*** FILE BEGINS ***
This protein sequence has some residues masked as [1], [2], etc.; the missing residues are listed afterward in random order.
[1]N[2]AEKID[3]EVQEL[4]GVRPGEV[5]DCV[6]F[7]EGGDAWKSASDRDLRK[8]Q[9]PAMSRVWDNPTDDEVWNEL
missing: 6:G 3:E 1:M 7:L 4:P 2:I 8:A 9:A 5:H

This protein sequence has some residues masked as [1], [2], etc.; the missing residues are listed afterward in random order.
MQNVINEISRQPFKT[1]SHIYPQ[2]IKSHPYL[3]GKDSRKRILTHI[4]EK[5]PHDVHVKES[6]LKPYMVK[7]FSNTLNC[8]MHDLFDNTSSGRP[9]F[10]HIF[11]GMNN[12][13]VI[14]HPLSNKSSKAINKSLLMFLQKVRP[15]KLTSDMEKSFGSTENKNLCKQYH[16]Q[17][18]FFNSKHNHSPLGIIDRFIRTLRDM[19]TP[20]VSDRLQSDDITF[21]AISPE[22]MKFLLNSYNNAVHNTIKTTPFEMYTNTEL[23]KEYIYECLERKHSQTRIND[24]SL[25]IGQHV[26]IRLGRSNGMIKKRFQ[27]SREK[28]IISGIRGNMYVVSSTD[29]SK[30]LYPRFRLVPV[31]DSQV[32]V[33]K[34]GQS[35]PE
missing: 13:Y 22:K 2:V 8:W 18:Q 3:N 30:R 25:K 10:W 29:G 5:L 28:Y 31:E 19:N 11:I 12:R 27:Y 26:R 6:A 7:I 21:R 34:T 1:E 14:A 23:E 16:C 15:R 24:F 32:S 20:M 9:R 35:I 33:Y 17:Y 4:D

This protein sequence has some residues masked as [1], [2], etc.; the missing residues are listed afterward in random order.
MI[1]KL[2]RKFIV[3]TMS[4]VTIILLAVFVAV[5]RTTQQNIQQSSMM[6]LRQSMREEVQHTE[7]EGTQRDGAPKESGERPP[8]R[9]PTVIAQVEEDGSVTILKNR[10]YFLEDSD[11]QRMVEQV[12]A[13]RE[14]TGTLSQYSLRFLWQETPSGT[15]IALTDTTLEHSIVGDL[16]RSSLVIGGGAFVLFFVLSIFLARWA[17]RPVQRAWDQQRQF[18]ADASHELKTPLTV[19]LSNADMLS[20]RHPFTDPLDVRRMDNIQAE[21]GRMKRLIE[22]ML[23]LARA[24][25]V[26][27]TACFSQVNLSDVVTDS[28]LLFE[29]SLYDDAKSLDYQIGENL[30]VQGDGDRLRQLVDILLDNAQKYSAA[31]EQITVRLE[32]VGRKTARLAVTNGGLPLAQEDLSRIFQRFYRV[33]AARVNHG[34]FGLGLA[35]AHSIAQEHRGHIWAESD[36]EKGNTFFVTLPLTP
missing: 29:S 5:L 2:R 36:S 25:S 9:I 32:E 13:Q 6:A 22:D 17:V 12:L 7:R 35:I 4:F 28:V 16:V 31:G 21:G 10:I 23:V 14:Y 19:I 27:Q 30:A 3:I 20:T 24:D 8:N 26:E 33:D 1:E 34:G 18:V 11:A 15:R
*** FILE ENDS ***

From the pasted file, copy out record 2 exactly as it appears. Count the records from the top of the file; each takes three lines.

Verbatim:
This protein sequence has some residues masked as [1], [2], etc.; the missing residues are listed afterward in random order.
MQNVINEISRQPFKT[1]SHIYPQ[2]IKSHPYL[3]GKDSRKRILTHI[4]EK[5]PHDVHVKES[6]LKPYMVK[7]FSNTLNC[8]MHDLFDNTSSGRP[9]F[10]HIF[11]GMNN[12][13]VI[14]HPLSNKSSKAINKSLLMFLQKVRP[15]KLTSDMEKSFGSTENKNLCKQYH[16]Q[17][18]FFNSKHNHSPLGIIDRFIRTLRDM[19]TP[20]VSDRLQSDDITF[21]AISPE[22]MKFLLNSYNNAVHNTIKTTPFEMYTNTEL[23]KEYIYECLERKHSQTRIND[24]SL[25]IGQHV[26]IRLGRSNGMIKKRFQ[27]SREK[28]IISGIRGNMYVVSSTD[29]SK[30]LYPRFRLVPV[31]DSQV[32]V[33]K[34]GQS[35]PE
missing: 13:Y 22:K 2:V 8:W 18:Q 3:N 30:R 25:K 10:W 29:G 5:L 28:Y 31:E 19:N 11:I 12:R 27:Y 26:R 6:A 7:I 21:R 34:T 1:E 14:A 23:E 16:C 15:R 24:F 32:S 20:M 9:R 35:I 33:Y 17:Y 4:D